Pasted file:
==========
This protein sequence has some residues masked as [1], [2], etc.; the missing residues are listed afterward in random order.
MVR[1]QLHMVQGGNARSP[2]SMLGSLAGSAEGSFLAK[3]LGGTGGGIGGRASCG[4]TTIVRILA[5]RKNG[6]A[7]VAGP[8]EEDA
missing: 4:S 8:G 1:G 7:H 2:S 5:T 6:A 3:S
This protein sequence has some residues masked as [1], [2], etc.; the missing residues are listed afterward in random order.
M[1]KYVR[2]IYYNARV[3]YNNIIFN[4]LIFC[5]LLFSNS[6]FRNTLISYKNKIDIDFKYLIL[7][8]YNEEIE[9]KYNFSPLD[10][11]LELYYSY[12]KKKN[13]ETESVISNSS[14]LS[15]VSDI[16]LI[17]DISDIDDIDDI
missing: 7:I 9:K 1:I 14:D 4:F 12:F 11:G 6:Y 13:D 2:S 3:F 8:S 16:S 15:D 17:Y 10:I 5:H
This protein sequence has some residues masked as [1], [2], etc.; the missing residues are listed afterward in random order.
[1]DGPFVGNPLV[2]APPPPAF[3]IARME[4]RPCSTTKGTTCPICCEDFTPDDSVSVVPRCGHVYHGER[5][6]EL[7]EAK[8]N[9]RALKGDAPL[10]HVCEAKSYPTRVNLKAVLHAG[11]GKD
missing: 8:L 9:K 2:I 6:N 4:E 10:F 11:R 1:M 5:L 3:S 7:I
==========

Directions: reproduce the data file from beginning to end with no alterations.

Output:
This protein sequence has some residues masked as [1], [2], etc.; the missing residues are listed afterward in random order.
MVR[1]QLHMVQGGNARSP[2]SMLGSLAGSAEGSFLAK[3]LGGTGGGIGGRASCG[4]TTIVRILA[5]RKNG[6]A[7]VAGP[8]EEDA
missing: 4:S 8:G 1:G 7:H 2:S 5:T 6:A 3:S
This protein sequence has some residues masked as [1], [2], etc.; the missing residues are listed afterward in random order.
M[1]KYVR[2]IYYNARV[3]YNNIIFN[4]LIFC[5]LLFSNS[6]FRNTLISYKNKIDIDFKYLIL[7][8]YNEEIE[9]KYNFSPLD[10][11]LELYYSY[12]KKKN[13]ETESVISNSS[14]LS[15]VSDI[16]LI[17]DISDIDDIDDI
missing: 7:I 9:K 1:I 14:D 4:F 12:F 11:G 6:Y 13:D 2:S 3:F 8:S 16:S 15:D 17:Y 10:I 5:H
This protein sequence has some residues masked as [1], [2], etc.; the missing residues are listed afterward in random order.
[1]DGPFVGNPLV[2]APPPPAF[3]IARME[4]RPCSTTKGTTCPICCEDFTPDDSVSVVPRCGHVYHGER[5][6]EL[7]EAK[8]N[9]RALKGDAPL[10]HVCEAKSYPTRVNLKAVLHAG[11]GKD
missing: 8:L 9:K 2:I 6:N 4:E 10:F 11:R 1:M 5:L 3:S 7:I